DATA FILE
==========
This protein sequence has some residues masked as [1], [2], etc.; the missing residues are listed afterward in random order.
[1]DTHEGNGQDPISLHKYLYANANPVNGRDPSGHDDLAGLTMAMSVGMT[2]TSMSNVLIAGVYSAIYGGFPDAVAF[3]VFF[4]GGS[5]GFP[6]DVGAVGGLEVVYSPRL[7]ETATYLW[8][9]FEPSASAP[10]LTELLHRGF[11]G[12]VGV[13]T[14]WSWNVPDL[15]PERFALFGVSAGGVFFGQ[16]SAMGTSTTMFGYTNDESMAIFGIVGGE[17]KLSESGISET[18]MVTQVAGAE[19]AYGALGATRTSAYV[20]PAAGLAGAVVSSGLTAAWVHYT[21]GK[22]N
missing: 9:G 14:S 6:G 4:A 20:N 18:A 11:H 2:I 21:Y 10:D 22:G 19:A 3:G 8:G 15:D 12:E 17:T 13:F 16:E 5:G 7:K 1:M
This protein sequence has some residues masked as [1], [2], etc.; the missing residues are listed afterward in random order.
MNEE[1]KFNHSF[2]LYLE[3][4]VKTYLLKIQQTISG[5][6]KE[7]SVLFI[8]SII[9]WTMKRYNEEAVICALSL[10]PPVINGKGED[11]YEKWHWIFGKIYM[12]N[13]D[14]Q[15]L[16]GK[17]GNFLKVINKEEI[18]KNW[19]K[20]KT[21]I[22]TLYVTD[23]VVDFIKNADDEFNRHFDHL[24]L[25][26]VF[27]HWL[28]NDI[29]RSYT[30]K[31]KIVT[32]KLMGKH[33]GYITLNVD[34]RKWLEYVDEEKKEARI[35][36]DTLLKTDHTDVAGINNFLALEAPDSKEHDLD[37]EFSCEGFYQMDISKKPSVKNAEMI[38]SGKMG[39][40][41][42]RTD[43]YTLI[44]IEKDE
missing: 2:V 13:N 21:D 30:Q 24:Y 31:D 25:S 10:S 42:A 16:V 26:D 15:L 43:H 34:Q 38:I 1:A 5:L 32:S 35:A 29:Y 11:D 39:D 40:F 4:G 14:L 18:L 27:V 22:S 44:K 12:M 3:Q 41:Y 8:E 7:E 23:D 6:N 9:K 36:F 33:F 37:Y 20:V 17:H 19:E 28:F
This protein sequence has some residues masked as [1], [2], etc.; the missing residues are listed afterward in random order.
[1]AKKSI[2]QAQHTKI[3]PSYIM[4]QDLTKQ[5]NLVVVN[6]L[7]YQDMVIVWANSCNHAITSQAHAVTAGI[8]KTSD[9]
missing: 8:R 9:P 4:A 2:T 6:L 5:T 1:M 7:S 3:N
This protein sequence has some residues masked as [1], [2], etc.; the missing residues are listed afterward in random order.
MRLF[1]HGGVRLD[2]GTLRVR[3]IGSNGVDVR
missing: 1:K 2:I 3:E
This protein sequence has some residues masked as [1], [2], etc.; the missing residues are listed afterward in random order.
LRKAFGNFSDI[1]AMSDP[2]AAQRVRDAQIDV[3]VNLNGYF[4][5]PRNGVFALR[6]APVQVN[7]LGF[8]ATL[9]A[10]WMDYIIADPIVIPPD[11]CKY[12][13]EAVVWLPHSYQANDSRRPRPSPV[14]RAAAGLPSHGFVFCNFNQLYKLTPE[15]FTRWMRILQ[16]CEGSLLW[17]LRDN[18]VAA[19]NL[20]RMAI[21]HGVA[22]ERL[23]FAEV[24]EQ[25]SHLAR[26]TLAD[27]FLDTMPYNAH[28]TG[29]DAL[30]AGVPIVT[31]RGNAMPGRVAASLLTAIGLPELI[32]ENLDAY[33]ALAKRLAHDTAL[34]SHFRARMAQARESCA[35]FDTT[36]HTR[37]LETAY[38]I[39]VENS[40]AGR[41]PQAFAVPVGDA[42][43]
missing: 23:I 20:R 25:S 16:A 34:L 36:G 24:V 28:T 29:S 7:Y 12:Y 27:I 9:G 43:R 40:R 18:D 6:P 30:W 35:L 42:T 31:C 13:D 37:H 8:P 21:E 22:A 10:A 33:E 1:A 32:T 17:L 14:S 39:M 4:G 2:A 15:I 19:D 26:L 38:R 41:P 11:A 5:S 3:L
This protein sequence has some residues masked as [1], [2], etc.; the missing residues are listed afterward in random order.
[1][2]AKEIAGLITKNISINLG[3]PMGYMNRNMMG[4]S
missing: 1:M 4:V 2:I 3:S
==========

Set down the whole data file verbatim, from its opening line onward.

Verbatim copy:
This protein sequence has some residues masked as [1], [2], etc.; the missing residues are listed afterward in random order.
[1]DTHEGNGQDPISLHKYLYANANPVNGRDPSGHDDLAGLTMAMSVGMT[2]TSMSNVLIAGVYSAIYGGFPDAVAF[3]VFF[4]GGS[5]GFP[6]DVGAVGGLEVVYSPRL[7]ETATYLW[8][9]FEPSASAP[10]LTELLHRGF[11]G[12]VGV[13]T[14]WSWNVPDL[15]PERFALFGVSAGGVFFGQ[16]SAMGTSTTMFGYTNDESMAIFGIVGGE[17]KLSESGISET[18]MVTQVAGAE[19]AYGALGATRTSAYV[20]PAAGLAGAVVSSGLTAAWVHYT[21]GK[22]N
missing: 9:G 14:S 6:G 4:A 20:N 18:A 11:H 2:I 21:Y 10:D 22:G 19:A 3:G 8:G 15:D 12:E 17:T 13:F 16:E 5:G 7:K 1:M
This protein sequence has some residues masked as [1], [2], etc.; the missing residues are listed afterward in random order.
MNEE[1]KFNHSF[2]LYLE[3][4]VKTYLLKIQQTISG[5][6]KE[7]SVLFI[8]SII[9]WTMKRYNEEAVICALSL[10]PPVINGKGED[11]YEKWHWIFGKIYM[12]N[13]D[14]Q[15]L[16]GK[17]GNFLKVINKEEI[18]KNW[19]K[20]KT[21]I[22]TLYVTD[23]VVDFIKNADDEFNRHFDHL[24]L[25][26]VF[27]HWL[28]NDI[29]RSYT[30]K[31]KIVT[32]KLMGKH[33]GYITLNVD[34]RKWLEYVDEEKKEARI[35][36]DTLLKTDHTDVAGINNFLALEAPDSKEHDLD[37]EFSCEGFYQMDISKKPSVKNAEMI[38]SGKMG[39][40][41][42]RTD[43]YTLI[44]IEKDE
missing: 2:V 13:N 21:D 30:Q 24:Y 31:D 25:S 10:S 42:A 16:V 26:D 15:L 43:H 34:Q 38:I 1:A 5:L 32:S 35:A 29:Y 11:D 39:D 40:F 4:G 14:L 18:L 27:V 22:S 44:K 12:M 3:Q 41:Y 8:E 7:E 23:D 6:N 9:K 36:F 33:F 37:Y 20:V 17:H 19:E 28:F
This protein sequence has some residues masked as [1], [2], etc.; the missing residues are listed afterward in random order.
[1]AKKSI[2]QAQHTKI[3]PSYIM[4]QDLTKQ[5]NLVVVN[6]L[7]YQDMVIVWANSCNHAITSQAHAVTAGI[8]KTSD[9]
missing: 8:R 9:P 4:A 2:T 6:L 5:T 1:M 7:S 3:N
This protein sequence has some residues masked as [1], [2], etc.; the missing residues are listed afterward in random order.
MRLF[1]HGGVRLD[2]GTLRVR[3]IGSNGVDVR
missing: 1:K 2:I 3:E
This protein sequence has some residues masked as [1], [2], etc.; the missing residues are listed afterward in random order.
LRKAFGNFSDI[1]AMSDP[2]AAQRVRDAQIDV[3]VNLNGYF[4][5]PRNGVFALR[6]APVQVN[7]LGF[8]ATL[9]A[10]WMDYIIADPIVIPPD[11]CKY[12][13]EAVVWLPHSYQANDSRRPRPSPV[14]RAAAGLPSHGFVFCNFNQLYKLTPE[15]FTRWMRILQ[16]CEGSLLW[17]LRDN[18]VAA[19]NL[20]RMAI[21]HGVA[22]ERL[23]FAEV[24]EQ[25]SHLAR[26]TLAD[27]FLDTMPYNAH[28]TG[29]DAL[30]AGVPIVT[31]RGNAMPGRVAASLLTAIGLPELI[32]ENLDAY[33]ALAKRLAHDTAL[34]SHFRARMAQARESCA[35]FDTT[36]HTR[37]LETAY[38]I[39]VENS[40]AGR[41]PQAFAVPVGDA[42][43]
missing: 23:I 20:R 25:S 16:A 34:L 36:G 24:V 28:T 29:S 7:Y 12:Y 27:I 9:G 43:R 40:R 18:D 6:P 30:W 35:L 42:T 31:C 13:D 37:H 8:P 21:E 22:A 10:A 33:E 1:A 32:T 17:L 14:S 39:M 4:G 2:A 15:I 19:D 26:L 38:R 41:P 11:A 5:S 3:L
This protein sequence has some residues masked as [1], [2], etc.; the missing residues are listed afterward in random order.
[1][2]AKEIAGLITKNISINLG[3]PMGYMNRNMMG[4]S
missing: 1:M 4:V 2:I 3:S